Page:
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Maintaining data integrity in the cloud amid regulatory change

Maintaining data integrity in the cloud amid regulatory change

The cloud is beckoning, and security is job number one. Regulatory reporting has shifted from accounting values to full-fledged risk management, encompassing credit, liquidity and market risk as financial institutions (FIs) increase in size, have larger geographic footprints and continue to offer complex products.

FIs must make substantial investments in technology to manage the ever-changing and expanding requirements of regulators and the corresponding increases in data volumes, calculation complexities and reporting frequencies. Because of this, FIs are finding that cloud computing, now mature, is increasingly the most viable option. The cloud is a key driver of enterprise-class business success, enabling agility and cost optimisation.

Finextra spoke with Eric Rothrock, senior vice president, cloud product management at AxiomSL about addressing the speed of regulatory change, increasing data volumes, and key tactics FIs are using to maintain data security and integrity. AxiomSL is an Advanced Technology Partner in the AWS Partner Network (APN).

“Financial players consider the cloud a key driver to address today’s regulatory and risk reporting challenges and reduce the total cost of ownership (TCO) of regulatory solutions. FIs are eager to take advantage of its benefits. Regulators, too, are beginning to appreciate the reality of cloud,” Rothrock highlights.

Protecting MNPI

However, the shift to the cloud must be executed prudently. “Regulatory requirements must not only be fulfilled timely and accurately, but FIs’ sensitive material non-public information (MNPI) also must have the highest protections,” Rothrock explains, adding: “The cloud is attractive in the regulatory reporting space, and FIs must determine the best, most secure way to obtain its scale, cost and agility benefits.”

AxiomSL believes that the most secure way to obtain these benefits is with risk data management and regulatory reporting securely deployed on the cloud. Once relieved of the burden of owning and operating complex hardware and software infrastructures, FIs can become agile and innovative. Rothrock captures the practical steps FIs need to take in his article on Unclouding the Risks of Cloud Implementations for Regulatory and Risk Reporting.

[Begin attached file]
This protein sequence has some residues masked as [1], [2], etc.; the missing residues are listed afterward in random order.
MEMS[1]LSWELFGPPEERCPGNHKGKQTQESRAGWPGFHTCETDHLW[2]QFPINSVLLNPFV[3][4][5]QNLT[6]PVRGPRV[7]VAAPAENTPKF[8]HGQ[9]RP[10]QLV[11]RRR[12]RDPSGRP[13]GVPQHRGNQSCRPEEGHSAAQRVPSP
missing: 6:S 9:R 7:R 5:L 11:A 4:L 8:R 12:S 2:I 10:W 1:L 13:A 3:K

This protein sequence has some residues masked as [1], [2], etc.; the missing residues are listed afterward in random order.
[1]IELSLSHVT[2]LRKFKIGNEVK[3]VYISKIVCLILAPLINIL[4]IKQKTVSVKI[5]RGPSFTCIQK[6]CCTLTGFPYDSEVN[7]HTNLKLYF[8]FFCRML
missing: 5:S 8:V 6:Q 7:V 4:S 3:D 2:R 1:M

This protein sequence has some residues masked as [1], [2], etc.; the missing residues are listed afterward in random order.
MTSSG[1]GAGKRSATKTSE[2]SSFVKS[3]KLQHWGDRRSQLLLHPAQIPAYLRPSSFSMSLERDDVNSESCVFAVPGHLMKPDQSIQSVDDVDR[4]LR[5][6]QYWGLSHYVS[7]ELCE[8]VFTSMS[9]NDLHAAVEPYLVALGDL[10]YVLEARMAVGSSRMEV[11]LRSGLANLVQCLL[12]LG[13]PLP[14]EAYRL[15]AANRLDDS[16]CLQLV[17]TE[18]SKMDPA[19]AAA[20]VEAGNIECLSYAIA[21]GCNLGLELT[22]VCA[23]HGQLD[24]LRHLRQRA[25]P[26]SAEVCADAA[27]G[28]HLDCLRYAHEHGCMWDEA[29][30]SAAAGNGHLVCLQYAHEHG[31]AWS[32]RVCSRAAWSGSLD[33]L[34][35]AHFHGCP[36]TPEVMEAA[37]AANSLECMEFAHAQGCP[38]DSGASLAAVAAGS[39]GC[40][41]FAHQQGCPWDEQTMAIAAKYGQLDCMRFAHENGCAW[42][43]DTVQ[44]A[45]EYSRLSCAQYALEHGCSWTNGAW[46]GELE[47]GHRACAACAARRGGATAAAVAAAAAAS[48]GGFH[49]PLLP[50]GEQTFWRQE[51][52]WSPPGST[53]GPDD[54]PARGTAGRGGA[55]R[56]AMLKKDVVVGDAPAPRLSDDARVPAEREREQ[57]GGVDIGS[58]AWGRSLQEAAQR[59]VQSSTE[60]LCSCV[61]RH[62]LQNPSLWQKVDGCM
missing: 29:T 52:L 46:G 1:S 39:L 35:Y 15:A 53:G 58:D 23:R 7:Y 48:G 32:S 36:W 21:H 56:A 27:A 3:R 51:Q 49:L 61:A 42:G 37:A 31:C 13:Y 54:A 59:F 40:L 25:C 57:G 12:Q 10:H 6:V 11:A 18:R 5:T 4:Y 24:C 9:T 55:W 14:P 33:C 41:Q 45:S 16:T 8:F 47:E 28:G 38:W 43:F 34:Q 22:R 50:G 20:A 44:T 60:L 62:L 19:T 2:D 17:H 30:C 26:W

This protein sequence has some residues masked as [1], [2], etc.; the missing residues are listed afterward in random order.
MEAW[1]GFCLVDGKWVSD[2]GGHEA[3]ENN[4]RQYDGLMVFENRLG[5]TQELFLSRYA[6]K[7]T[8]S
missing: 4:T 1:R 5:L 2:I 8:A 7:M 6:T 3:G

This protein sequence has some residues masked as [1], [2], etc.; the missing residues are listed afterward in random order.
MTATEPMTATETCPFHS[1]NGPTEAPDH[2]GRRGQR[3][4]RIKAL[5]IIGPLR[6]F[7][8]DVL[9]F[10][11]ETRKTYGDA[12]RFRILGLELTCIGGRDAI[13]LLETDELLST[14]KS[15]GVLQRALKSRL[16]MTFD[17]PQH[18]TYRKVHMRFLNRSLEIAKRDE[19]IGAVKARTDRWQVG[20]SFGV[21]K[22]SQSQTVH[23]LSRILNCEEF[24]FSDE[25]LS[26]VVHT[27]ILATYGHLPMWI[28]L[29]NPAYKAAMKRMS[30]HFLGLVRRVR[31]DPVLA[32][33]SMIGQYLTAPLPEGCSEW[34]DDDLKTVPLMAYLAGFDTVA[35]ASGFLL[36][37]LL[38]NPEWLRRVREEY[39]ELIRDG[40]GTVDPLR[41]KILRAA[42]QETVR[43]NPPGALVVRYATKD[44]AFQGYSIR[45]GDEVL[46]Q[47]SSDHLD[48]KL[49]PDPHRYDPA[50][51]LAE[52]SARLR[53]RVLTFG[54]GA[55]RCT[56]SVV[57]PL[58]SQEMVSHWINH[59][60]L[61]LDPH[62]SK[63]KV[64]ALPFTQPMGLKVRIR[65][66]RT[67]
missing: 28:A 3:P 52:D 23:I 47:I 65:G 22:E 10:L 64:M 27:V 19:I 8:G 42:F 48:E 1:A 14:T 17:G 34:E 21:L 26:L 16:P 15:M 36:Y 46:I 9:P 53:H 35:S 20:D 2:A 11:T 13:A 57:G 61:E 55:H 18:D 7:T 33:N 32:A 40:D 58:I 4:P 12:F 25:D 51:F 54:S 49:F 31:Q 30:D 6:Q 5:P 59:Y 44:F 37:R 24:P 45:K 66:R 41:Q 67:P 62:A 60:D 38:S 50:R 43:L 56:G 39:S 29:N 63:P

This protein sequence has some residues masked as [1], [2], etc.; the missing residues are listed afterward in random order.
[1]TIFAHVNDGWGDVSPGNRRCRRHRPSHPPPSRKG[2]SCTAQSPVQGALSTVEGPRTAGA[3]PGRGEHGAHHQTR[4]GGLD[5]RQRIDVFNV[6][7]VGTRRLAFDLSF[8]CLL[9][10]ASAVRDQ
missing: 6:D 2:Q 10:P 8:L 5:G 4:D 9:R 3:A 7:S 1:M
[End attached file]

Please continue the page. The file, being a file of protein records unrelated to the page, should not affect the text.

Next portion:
“Cloud-based access to regulatory and risk data enables FIs to extend collaboration on regulatory initiatives enterprise-wide by eliminating location and time-zone barriers to productivity. A secure cloud implementation provides a scalable, flexible architecture that optimises resource utilisation and TCO across the regulatory compliance process,” Rothrock says.

Critical security elements

Rothrock emphasises that it is crucial to consider the processes that are in place to ensure that an FI’s data is never co-mingled with that of another organisation in the cloud. AWS employs the same security isolations as would be found in a traditional data center, including physical data center security, separation of the network, isolation of the server hardware, and isolation of storage. AxiomSL secures this type of MNPI with seven more elements.

  1. Environment segregation: Each FI’s deployment is segregated by each running under its own Virtual Private Cloud (VPC) within client-dedicated AWS accounts with no network routes permitted between client environments.
  2. Hands-free: Production environments run hands-free through automation of all common administrative and support tasks. (AxiomSL has no access to client data.)
  3. Break-glass control processes: These govern any access that may become necessary in special or emergency situations that require approval from multiple senior managers. Access is strictly controlled and closely monitored. While senior management may grant temporary access to operational users in emergencies, all access is logged and auditable.
  4. DevOps framework: A DevOps framework is leveraged with sophisticated tools that manage the environment as infrastructure as code (IaC), which keeps all client environments the same. This approach maximises service quality, removes complexities and eliminates potential security concerns that come when customisations are introduced.
  5. Monitoring and alerts: Using monitoring that creates appropriate alerts and audit trails to manage the operation ensures adherence to the standard architecture and processes.
  6. Security alerts: Alerts are triggered on changes to security configuration data such as a change to a security group or a user-access assignment. Thus, any accidental or malicious security changes are immediately identified and acted upon.